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The rear I/O shield on the MPG Z490 Gaming Carbon WiFi comes preinstalled which is extremely nice. No worrying about getting it to fit perfectly or forgetting it and taking everything apart. It is blacked out like the board with the exception of the labels. So here is the breakdown. It does have display connections for both DisplayPort and HDMI. You also get two older USB 22.0 and a legacy PS2. I would trade that PS2 port for two more USB any day. There are four more Type-A USB ports that are red and are all USB 3.2 Gen 2. But it is the Type-C connection that caught my eye. MSI included the newer USB Gen 2x2 which is twice as fast on this board. I also like that he Type-C port doesn’t look like a Type-A port, I’ve plugged a few Type-C’s into Type-A’s and shorted and shut down the whole PC (opps) when trying to plug it in around the back of the PC in the dark. There is just one NIC which is the Realtek RTL8125B 2.5G NIC which should mean better network speeds in the future as 2.5G and 10G start to get into more network devices. I’m not sure why they didn’t go with the Intel though. The two WiFI plugs are of course for the included antenna and that is a newer WiFi 6 wireless NIC as well. Then on the end, you get a traditional audio layout including optical out. MSI does have the main audio out marked with white around it and a red connection. Overall I like what you get, other than wishing there were more USB ports. I don’t need this many Gen 2 Type-A ports as well, all of my gen 2 devices are all Type-C.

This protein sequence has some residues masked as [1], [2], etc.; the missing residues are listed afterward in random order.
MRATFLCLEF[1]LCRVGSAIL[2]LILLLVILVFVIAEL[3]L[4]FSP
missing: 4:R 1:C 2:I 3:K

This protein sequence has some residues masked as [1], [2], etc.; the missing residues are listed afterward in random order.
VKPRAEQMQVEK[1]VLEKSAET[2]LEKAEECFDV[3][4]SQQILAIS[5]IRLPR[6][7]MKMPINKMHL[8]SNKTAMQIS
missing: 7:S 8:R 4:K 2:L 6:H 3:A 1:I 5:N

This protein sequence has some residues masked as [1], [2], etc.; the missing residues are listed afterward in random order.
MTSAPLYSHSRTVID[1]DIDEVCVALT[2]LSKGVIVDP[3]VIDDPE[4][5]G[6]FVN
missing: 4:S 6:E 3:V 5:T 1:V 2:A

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We used to get lots of pictures to show some of the BIOS functionality but I’ve found that it is a lot easier just to have a video clicking through all of the options where you can pause and check anything out. MSI has their Click BIOS 5 for the MSI MPG Z490 Gaming Carbon WiFi and like most, it is split up into the EZ mode and the advance mode. When you first boot in you are in the easy mode which helps prevent inexperienced people from changing things they shouldn’t change. The easy mode has one-click options to turn on the XMP profiles and a basic CPU boost and you can also drag and drop to change the boot priority. They also let you get at M-Flash which is what you use to update your BIOS and turn things like the lighting and audio controller on and off.